No Experience Needed

With the political firestorm raging over President Bush’s nomination of Harriet Miers, important facts regarding Supreme Court justices must be reviewed. Big Dog has provided some interesting information in his recent post regarding Mier’s qualifications, religion and the nomination. Last week, The Christian Science Monitor also published a fine piece of journalistic work. The article explained that, since its inception, nearly half of the Supreme Court justices had never been judges prior to sitting on SCOTUS.

John Marshall is widely revered as “the great Chief Justice,” but before joining the Supreme Court in 1801 he had never served a day in judicial robes and lost the only case he argued at the high court.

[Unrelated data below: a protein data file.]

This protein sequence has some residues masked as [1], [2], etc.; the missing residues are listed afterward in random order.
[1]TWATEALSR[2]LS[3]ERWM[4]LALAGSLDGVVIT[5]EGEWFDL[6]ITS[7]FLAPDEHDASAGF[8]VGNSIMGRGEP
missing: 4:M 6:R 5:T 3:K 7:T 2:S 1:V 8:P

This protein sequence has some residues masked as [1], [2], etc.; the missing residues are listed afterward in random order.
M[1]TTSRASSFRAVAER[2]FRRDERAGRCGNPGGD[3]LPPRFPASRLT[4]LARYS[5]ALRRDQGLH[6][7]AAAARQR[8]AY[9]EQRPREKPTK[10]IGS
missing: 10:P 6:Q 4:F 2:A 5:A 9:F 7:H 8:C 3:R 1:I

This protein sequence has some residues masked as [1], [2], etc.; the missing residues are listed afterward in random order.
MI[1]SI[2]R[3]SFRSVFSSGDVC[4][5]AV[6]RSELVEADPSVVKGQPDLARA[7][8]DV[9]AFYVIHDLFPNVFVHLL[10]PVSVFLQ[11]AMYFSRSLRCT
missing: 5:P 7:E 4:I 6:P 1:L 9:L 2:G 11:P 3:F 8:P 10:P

Earl Warren had worked for 18 years as a prosecutor and was three times elected governor of California. But he had no prior judicial experience. Nor did William Rehnquist, Felix Frankfurter, and Louis Brandeis.

Whether one agrees with the Miers appointment or not, one cannot make an argument against her based on her lack of judicial experience. SCOTUS has a long and rich history of successful and preeminent justices that never took the bench prior to their appointment.

Who is qualified to sit on the Supreme Court is a determination made on a nominee by nominee basis by at least 51 US senators. There are no set rules for qualification. Although every past justice has been a lawyer, 41 of the 109 justices had no prior judicial experience.

You can read the rest of the article by Warren Richie here.



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